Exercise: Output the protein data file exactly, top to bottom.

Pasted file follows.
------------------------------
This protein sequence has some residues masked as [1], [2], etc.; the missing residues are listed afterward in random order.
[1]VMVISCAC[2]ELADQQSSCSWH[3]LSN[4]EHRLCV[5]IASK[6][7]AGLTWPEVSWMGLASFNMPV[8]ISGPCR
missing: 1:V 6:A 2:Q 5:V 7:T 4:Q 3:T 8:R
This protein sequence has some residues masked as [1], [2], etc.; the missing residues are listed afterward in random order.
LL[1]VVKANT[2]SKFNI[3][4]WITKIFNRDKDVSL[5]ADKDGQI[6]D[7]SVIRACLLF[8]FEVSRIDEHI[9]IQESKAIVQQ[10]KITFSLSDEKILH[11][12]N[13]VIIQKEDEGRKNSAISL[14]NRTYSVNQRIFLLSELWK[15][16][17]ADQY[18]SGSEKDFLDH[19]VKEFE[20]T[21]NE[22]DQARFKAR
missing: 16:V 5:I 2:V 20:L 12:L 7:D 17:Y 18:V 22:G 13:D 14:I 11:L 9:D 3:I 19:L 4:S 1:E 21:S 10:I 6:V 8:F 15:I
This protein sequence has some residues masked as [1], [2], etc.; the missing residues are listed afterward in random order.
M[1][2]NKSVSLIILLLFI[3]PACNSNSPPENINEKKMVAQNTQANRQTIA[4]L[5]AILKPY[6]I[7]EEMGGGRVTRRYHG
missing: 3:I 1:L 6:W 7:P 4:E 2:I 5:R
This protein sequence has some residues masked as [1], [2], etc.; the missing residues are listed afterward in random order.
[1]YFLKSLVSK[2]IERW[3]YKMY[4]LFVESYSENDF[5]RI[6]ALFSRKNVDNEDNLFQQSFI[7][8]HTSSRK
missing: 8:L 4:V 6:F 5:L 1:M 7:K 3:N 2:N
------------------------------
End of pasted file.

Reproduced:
This protein sequence has some residues masked as [1], [2], etc.; the missing residues are listed afterward in random order.
[1]VMVISCAC[2]ELADQQSSCSWH[3]LSN[4]EHRLCV[5]IASK[6][7]AGLTWPEVSWMGLASFNMPV[8]ISGPCR
missing: 1:V 6:A 2:Q 5:V 7:T 4:Q 3:T 8:R
This protein sequence has some residues masked as [1], [2], etc.; the missing residues are listed afterward in random order.
LL[1]VVKANT[2]SKFNI[3][4]WITKIFNRDKDVSL[5]ADKDGQI[6]D[7]SVIRACLLF[8]FEVSRIDEHI[9]IQESKAIVQQ[10]KITFSLSDEKILH[11][12]N[13]VIIQKEDEGRKNSAISL[14]NRTYSVNQRIFLLSELWK[15][16][17]ADQY[18]SGSEKDFLDH[19]VKEFE[20]T[21]NE[22]DQARFKAR
missing: 16:V 5:I 2:V 20:L 12:L 7:D 17:Y 18:V 22:G 13:D 14:I 11:L 9:D 3:I 19:L 4:S 1:E 21:S 10:I 6:V 8:F 15:I
This protein sequence has some residues masked as [1], [2], etc.; the missing residues are listed afterward in random order.
M[1][2]NKSVSLIILLLFI[3]PACNSNSPPENINEKKMVAQNTQANRQTIA[4]L[5]AILKPY[6]I[7]EEMGGGRVTRRYHG
missing: 3:I 1:L 6:W 7:P 4:E 2:I 5:R
This protein sequence has some residues masked as [1], [2], etc.; the missing residues are listed afterward in random order.
[1]YFLKSLVSK[2]IERW[3]YKMY[4]LFVESYSENDF[5]RI[6]ALFSRKNVDNEDNLFQQSFI[7][8]HTSSRK
missing: 8:L 4:V 6:F 5:L 1:M 7:K 3:N 2:N